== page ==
how to renarrate hardship in the light of the gospel

Even from what little I’ve read so far, James K. A. Smith’s Desiring The Kingdom is a book bristling with insights.

One of the most potentially fruitful insights is the chapter he devotes to exploring how the different elements of Christian liturgy can ‘school’ our desires and worldview. For example, Smith argues that the role of scripture reading and preaching is to renarrate the world.

And it’s really true, isn’t it?

How many times have you had the experience of being able to see aspects of your life or situation differently as the result of reading something in the Bible or hearing a great sermon?

This even seems to be the more or less explicit aim of many parts of the Bible — as is certainly true of a passage I heard preached on recently: 2 Timothy 4.9-22.

There, Paul mentions the costs of his ministry — costs like the grief of saying good-bye to people (verses 9-13) — the conflicts and sometimes very deep hurts that characterised much of it (verses 14-18), as well as some of the people and relationships that could perhaps be regarded — especially by Type A personalities — as obstacles to the tasks of ministry (verses 19-21).

These hardships could easily have made him feel frustrated and bitter. Of anyone, surely Paul had reason to feel God owed him a comfortable, conflict-free, strength-to-strength experience on the home stretch of ministry.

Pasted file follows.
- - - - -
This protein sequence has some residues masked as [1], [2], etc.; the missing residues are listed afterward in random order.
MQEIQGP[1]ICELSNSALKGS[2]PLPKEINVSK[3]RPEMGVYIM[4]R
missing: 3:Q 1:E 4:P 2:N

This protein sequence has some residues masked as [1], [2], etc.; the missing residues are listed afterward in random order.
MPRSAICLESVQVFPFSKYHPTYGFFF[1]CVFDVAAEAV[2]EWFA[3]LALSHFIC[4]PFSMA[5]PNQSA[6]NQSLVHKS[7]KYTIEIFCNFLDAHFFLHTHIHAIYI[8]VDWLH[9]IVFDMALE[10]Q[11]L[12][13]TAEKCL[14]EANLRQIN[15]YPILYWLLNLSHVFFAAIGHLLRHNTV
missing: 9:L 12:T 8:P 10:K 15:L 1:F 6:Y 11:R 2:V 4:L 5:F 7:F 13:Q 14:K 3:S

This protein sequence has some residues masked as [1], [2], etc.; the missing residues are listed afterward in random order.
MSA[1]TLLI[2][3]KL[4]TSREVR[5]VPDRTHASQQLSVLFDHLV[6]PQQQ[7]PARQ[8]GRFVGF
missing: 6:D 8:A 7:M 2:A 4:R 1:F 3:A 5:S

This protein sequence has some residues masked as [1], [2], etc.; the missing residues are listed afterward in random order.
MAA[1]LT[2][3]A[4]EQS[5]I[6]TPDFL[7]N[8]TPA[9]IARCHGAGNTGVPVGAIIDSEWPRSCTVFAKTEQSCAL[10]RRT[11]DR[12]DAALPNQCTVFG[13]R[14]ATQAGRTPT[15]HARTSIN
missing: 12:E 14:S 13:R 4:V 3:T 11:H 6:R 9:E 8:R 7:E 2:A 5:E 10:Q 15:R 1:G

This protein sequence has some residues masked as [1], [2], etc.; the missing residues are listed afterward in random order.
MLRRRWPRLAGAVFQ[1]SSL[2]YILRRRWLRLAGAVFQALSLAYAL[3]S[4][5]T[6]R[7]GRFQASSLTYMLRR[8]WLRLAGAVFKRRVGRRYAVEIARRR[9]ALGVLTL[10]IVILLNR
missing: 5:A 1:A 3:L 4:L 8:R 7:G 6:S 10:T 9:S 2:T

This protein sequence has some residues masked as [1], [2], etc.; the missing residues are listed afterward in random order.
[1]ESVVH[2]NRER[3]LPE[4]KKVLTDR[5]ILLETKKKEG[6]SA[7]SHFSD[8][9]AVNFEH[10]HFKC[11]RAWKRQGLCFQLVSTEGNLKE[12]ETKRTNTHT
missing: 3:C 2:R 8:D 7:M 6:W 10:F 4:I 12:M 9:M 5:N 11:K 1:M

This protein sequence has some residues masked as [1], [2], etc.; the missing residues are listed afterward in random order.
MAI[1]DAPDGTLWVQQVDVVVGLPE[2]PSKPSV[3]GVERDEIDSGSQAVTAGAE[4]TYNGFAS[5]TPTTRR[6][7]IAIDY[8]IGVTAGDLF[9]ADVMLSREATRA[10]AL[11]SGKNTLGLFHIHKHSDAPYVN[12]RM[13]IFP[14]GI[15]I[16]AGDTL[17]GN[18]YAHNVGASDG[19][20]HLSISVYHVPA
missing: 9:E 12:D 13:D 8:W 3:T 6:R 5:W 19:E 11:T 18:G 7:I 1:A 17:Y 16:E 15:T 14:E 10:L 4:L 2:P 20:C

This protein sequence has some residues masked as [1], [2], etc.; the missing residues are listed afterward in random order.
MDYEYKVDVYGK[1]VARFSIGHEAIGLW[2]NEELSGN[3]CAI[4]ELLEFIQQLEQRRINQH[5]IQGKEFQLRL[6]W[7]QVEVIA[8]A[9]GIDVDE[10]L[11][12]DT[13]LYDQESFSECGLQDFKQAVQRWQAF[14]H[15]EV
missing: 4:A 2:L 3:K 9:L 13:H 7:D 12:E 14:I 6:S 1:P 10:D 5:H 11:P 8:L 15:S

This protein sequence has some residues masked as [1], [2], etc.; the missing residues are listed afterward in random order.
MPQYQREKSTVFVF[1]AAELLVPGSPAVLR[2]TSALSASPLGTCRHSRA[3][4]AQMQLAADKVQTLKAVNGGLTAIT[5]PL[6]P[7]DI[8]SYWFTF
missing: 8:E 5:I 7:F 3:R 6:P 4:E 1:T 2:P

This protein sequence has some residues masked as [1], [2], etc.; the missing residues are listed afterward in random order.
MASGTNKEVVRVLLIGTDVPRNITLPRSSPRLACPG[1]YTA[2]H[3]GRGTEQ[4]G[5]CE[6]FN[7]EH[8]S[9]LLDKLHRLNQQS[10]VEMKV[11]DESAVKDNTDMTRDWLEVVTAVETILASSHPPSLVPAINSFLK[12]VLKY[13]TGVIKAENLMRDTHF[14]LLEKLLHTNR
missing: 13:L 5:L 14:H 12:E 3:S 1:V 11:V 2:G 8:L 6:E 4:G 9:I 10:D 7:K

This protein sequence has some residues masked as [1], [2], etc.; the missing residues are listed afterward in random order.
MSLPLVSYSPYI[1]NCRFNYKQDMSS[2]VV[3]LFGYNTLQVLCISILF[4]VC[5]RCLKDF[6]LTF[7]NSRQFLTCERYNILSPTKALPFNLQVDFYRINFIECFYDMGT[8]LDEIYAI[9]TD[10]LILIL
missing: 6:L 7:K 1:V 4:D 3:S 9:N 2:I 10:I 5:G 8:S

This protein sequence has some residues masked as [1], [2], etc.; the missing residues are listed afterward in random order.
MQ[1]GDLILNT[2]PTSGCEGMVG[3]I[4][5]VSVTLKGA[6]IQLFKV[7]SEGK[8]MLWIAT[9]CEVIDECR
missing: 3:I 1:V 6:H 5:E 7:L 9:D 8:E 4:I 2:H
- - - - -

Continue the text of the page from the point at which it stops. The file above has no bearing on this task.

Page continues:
But Paul recasts each of these hardships instead. The costs he recasts in terms of generosity. The conflicts in terms of opportunity. And the people and relationships in terms of priorities (reflecting God’s own priorities).

It’s important to see that Paul is renarrating his experience here. He’s not denying the reality of the hardships. But he is ensuring that the story doesn’t end there.

So what makes possible this radical renarration of his tough experience of ministry?

Ultimately, it’s only the gospel promise and reality of God’s presence and grace. And that’s the very thing with which Paul concludes this passage — both wrapping up his final letter and issuing a standing invitation to renarrate our own hardship in the same way:

The Lord be with your spirit. Grace be with you.

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